There are so many people on this Earth that love and adore you guys, so never ever be discouraged if there are some people that just don't see how great you are. I love you and God loves you so much and more than anyone on this Earth ever could.

5. I see Christ in you more than anyone else.

You guys have a way of carrying yourselves that shows love to all people and you have a way of finding so much happiness in the little things.

I love my friends with disabilities so much and I am so proud to be their friend. They have more barriers to living a normal life than your average person, but it makes them stronger and they are not in any way less human than the rest of us. They inspire me every day and being their friend has truly been a privilege.

Song of the week: "Cry Pretty" - Carrie Underwood
Cover Image Credit: Sydney Fowler

Related Content

Connect with a generation
of new voices.

We are students, thinkers, influencers, and communities sharing our ideas with the world. Join our platform to create and discover content that actually matters to you.

Learn more Start Creating

How To Take Care Of Yourself When Sick At College

Mom can't always hold your hair back and make you soup.

Being a freshman in college is difficult enough, but what they don't tell you about being a first year is that you will get sick many many times throughout the course of the year. it's the first time in your life you are sick and your mom is not there to bring you soup, check your temperature, take you to the doctor, etc. Its taken me some time, but I think I have finally figured out some tips and tricks to make yourself feel better when you're sick and on your own:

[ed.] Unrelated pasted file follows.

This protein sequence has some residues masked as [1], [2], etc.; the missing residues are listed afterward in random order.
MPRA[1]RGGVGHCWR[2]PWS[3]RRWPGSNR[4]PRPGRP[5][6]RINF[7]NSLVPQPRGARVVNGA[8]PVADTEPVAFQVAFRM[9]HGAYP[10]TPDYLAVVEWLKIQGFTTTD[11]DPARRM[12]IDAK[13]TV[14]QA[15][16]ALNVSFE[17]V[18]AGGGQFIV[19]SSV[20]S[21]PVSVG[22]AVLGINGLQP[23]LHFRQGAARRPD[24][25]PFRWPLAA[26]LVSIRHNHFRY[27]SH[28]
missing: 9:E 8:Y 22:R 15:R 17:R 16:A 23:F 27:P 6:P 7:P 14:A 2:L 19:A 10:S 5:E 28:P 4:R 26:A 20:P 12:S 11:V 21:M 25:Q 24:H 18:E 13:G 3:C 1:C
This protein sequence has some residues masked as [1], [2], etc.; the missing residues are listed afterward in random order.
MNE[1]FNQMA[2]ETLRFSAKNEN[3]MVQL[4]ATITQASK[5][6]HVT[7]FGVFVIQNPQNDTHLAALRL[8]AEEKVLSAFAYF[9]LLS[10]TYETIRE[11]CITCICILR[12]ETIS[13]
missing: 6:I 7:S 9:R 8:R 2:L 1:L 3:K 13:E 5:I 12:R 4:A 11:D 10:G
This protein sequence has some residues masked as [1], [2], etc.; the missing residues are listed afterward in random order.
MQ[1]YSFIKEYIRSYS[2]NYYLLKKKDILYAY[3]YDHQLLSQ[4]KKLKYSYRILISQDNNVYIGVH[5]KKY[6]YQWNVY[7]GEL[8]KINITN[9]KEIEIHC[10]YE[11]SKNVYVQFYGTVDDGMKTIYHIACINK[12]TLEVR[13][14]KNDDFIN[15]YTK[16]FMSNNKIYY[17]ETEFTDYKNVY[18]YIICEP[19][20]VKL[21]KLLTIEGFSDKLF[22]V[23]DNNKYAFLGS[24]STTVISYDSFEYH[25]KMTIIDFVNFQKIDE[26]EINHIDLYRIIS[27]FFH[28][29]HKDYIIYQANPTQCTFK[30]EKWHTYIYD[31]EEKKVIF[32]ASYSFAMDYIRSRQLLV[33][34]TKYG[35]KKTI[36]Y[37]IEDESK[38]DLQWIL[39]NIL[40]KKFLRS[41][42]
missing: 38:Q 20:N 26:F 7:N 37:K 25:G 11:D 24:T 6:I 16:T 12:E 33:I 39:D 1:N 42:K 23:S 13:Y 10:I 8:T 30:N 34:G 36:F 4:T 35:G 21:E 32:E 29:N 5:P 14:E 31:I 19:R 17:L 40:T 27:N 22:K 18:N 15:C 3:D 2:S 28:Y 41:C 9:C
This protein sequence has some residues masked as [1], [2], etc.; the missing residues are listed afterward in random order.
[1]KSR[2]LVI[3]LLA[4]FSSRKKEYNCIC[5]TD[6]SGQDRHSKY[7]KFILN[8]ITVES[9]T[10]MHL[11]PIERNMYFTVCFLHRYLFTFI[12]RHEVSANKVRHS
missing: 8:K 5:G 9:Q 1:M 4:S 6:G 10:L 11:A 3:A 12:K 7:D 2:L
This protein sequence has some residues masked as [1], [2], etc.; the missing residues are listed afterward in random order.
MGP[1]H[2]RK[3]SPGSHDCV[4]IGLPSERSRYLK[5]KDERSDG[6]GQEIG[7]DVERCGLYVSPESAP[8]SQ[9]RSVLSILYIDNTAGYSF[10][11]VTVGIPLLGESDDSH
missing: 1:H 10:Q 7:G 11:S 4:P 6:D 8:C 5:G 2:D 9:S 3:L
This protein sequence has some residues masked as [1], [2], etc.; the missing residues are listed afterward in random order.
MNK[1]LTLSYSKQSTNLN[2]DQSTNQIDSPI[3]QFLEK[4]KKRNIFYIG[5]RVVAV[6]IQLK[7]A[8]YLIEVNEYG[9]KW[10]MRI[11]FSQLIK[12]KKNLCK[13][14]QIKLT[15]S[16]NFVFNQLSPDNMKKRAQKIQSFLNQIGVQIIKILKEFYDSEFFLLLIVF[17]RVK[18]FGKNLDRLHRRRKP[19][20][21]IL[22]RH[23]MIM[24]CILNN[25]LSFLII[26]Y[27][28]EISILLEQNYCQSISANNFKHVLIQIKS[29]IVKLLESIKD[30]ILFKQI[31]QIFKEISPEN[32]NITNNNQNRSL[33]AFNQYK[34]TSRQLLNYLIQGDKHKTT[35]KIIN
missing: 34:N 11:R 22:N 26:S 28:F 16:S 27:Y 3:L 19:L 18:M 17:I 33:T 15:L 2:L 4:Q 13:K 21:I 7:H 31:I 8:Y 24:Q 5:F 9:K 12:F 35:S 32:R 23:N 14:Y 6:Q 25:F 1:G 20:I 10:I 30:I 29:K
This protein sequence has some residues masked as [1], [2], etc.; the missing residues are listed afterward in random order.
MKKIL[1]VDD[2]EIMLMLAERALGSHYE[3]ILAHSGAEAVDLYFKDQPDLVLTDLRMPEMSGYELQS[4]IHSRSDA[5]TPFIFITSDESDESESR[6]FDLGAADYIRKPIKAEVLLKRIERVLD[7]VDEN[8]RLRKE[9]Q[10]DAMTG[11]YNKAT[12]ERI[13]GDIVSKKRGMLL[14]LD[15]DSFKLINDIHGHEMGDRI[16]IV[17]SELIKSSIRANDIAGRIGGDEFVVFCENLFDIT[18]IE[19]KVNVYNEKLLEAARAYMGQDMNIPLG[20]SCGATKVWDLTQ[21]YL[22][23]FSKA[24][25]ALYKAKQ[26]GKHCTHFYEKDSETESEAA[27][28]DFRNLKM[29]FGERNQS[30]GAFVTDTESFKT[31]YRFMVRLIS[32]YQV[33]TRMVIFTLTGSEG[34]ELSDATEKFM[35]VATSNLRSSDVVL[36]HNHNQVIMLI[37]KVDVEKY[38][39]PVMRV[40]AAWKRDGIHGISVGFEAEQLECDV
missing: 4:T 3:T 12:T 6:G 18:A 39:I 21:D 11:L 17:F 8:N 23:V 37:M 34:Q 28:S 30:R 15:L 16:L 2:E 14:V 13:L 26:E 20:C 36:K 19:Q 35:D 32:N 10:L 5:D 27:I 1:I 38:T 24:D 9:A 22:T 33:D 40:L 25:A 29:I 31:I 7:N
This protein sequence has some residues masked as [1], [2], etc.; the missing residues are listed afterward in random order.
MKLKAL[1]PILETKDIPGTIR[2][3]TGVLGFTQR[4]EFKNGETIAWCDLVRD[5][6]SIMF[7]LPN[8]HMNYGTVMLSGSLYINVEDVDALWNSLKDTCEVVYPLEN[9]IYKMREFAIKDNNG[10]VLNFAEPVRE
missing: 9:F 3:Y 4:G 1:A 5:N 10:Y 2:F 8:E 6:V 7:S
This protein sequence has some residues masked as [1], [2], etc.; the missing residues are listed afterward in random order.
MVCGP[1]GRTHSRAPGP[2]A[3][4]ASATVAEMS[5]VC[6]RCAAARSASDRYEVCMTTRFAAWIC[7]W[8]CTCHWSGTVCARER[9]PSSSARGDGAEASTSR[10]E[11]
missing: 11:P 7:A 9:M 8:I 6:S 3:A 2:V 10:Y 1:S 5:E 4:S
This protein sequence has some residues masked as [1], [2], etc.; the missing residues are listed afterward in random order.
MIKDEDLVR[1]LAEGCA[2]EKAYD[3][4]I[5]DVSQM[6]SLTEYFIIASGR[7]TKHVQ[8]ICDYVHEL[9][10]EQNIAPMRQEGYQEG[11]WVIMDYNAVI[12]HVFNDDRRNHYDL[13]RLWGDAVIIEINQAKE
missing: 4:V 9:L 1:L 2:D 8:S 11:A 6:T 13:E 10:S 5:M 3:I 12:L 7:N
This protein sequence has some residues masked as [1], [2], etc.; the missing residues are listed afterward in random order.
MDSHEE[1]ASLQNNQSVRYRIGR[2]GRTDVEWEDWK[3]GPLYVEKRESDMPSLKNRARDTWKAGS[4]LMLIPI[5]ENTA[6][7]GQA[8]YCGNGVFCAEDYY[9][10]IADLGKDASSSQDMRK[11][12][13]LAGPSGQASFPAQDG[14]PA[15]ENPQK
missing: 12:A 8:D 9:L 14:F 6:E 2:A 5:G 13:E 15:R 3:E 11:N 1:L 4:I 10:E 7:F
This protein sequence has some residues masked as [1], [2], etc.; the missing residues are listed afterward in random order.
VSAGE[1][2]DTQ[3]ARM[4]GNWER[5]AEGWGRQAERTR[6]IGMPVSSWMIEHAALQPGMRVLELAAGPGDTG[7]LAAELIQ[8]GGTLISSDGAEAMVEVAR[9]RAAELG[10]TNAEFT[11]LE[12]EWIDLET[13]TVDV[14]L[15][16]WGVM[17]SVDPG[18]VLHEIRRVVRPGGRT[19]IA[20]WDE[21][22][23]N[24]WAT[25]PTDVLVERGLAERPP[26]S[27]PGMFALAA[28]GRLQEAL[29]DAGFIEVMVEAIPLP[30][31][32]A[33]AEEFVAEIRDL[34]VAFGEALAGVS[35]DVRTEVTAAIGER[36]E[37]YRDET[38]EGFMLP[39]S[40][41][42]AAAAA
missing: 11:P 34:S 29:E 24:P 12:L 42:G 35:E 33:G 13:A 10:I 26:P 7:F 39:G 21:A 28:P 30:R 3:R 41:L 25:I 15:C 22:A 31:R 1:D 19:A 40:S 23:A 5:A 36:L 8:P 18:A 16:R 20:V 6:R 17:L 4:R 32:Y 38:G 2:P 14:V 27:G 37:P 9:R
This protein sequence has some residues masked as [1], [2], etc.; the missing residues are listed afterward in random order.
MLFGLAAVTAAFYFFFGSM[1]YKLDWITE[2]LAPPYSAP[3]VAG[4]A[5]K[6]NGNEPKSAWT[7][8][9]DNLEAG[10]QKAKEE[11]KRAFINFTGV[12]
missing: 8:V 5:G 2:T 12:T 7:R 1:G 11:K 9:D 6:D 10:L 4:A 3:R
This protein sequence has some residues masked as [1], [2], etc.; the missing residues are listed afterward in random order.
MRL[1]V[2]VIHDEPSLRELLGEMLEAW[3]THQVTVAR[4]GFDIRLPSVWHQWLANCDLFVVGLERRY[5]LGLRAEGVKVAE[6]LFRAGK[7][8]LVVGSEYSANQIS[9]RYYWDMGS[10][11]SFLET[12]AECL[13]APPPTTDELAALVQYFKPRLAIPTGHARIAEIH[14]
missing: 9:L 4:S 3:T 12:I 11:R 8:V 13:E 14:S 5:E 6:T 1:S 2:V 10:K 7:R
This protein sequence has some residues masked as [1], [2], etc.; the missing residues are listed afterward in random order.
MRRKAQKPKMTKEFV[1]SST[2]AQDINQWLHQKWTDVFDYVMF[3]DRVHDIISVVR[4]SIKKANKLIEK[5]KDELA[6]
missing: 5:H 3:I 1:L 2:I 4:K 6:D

1. Daily Vitamins

Vitamin C chewables are so easy to get and don't taste like death like some vitamins do. I recommend taking 2 a day to prevent feeling like crap.

2. Chicken Soup

I have made soup in my dorm room before, so know that it is indeed, possible. Just make sure you get the canned type that's easy to open, because, I don't know about you, but I don't have a can opener lying around my room.

3. Getting rest, but still doing things

You should nap whenever you can. Sometimes a lack of sleep is what can get you sick in the first place. However, that doesn't mean you should stay cooped up in your bed all day every day. You should get up and do some activities every once in a while like making food for yourself, doing your laundry, organizing, just so you don't feel like a potato and make your sickness worse.

4. Tissues and cough drops everywhere

Tissue packets that you can put in your backpack are the key to going to class while sick. Also, always have a travel-sized hand sanitizer on you. Cough drops are also a really easy and efficient way to stop your throat from hurting if you don't have time to sit your butt down and drink tea or do that crazy throat spray.

5. Showers

Never underestimate the power of a good long shower. Sorry to my floormates, but the past 2 times I've been sick this year, I took showers and would stay in them forever. I don't know if this scientifically correct, but I always felt as though my nose cleared up so much after I showered.

6. Hydrating

You should do this anyway, but make sure you are drinking a lot of water throughout the day; it can help you feel better. It also helps, if you are trying to lose weight, to drink a gallon a day. You'll have to pee a lot but it clears up your skin and just overall makes you feel better.

7. Call home

Yeah, your mom can't do anything to help this time around, but she can make you feel better with her words and advice. Whoever it is at home who has helped you with the flu, colds, and sore throats in the past, it doesn't hurt to talk to them to get some advice and just feel comforted.

Cover Image Credit: flicker Creative Commons

Related Content

Facebook Comments